Request for Tour Hosts and Google Whine

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Firstly, I’d like to find out if any of you guys would be willing to host me for a launch tour for my next book release towards the end of December this year. I would email everything to you, and all you’d have to do would be to copy and paste. Anyone who hosts me would get Mobi copies of all my books, including the new release, just in case you don’t already have enough books, with absolutely no expectation that you read any of them. I’ll add a Contact Me page below for if you’d like to so I can get your email address.

Secondly, the very book I’m talking about is sometimes quite painful to work on, and I occasionally get myself well wound up and in need of an internet fix to get out of the zone. So earlier on I did just that and had a little zoom through my Google home page. Massive eyeball burn for me. Blech. I don’t know why some people feel such terrible urges to display their parts for unsuspecting scribblers to stumble upon. Rotten pervs. At least it got me out of the zone. I checked the purveyor of gnarly appendages profile, and realised that if I’d had a proper look to begin with I would never have added him to my circles. More blech.

Up to now I pretty much always follow back everyone who follows me. Twitter is easy to see if a site posts actual pornographic pictures, and obviously I’m not going to follow those, although I do quite happily follow and retweet erotica writers. Even though I don’t read or write it, I find them a really supportive and happy bunch of scribblers. It seems counterproductive to me to only follow other writers though, when it’s the people who don’t write who will hopefully turn into future readers, so I’ve always been a follow back bunny and try to interact with a broad spectrum of people.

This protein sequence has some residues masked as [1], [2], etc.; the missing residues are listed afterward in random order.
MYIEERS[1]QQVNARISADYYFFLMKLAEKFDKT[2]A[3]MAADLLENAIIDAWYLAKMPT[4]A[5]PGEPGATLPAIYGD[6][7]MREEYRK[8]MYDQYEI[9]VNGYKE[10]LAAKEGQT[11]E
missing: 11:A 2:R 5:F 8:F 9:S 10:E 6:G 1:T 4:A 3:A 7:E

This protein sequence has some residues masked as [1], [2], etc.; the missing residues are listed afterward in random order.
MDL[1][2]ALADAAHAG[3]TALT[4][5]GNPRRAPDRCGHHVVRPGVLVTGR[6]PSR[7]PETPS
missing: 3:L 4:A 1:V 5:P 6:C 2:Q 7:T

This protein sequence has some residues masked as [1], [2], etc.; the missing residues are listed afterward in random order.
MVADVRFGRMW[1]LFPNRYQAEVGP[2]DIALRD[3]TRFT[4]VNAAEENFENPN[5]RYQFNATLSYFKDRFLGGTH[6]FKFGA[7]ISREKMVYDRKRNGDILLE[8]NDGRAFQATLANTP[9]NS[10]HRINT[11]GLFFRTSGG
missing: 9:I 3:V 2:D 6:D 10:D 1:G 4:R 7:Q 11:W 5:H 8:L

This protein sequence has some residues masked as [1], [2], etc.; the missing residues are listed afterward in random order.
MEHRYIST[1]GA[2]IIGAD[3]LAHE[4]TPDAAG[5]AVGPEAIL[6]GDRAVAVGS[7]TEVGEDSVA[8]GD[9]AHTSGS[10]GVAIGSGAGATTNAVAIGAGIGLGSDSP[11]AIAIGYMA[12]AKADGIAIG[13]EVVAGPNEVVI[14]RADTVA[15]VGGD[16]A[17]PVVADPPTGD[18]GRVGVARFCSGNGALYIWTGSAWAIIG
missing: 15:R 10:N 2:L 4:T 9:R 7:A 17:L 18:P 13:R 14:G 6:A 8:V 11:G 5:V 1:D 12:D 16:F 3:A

On Google though, it’s a schlep to open everyone’s profile, especially if you have multiple new followers at a time, and you’re busy busy busy, so generally I just add them all with the Add All button. I won’t be doing that anymore though. I also had a clear out of unfollowers while I was at it today. I follow a lot of sites on all platforms that don’t follow me back, and I don’t expect them to. I’m following because what they have to share interests me. But ninety percent of those I follow is generally out of courtesy because they followed me first. Those arb people who follow thousands on Twitter and then unfollow the lot in one go are all over the place. Google will have the green Friends icon beneath someone’s avatar if you have them in your circles, regardless of whether they have you in theirs, and I’ll always support a friend if I see they’re trying to promote something or get a message across. But I don’t see the point of helping out some tool who is just using me as a number on his massive followers list. In case anyone’s having similar problems there’s a cool app that can help. Circloscope is the G+ equivalent of JustUnfollow on Twitter so the purge was pretty painless today, but definitely no more following back just because I’m nice anymore.

So after that tiny, totally un-blog tour related rant, I’ll add the form and hold thumbs that someone signs up.

Book Worlds

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Reading has to be one of the best stress relievers there are. I haven’t had much time to read for pleasure lately, but after finishing up a couple of projects by the end of next week, I intend to make some. Reading a lovely review of one of my favourite historical writers today (Philippa Gregory – born in Kenya by the way – another notch in our African belt of great ones) brought on a terrible urge to grab one of her books, curl up somewhere comfy, and get reading.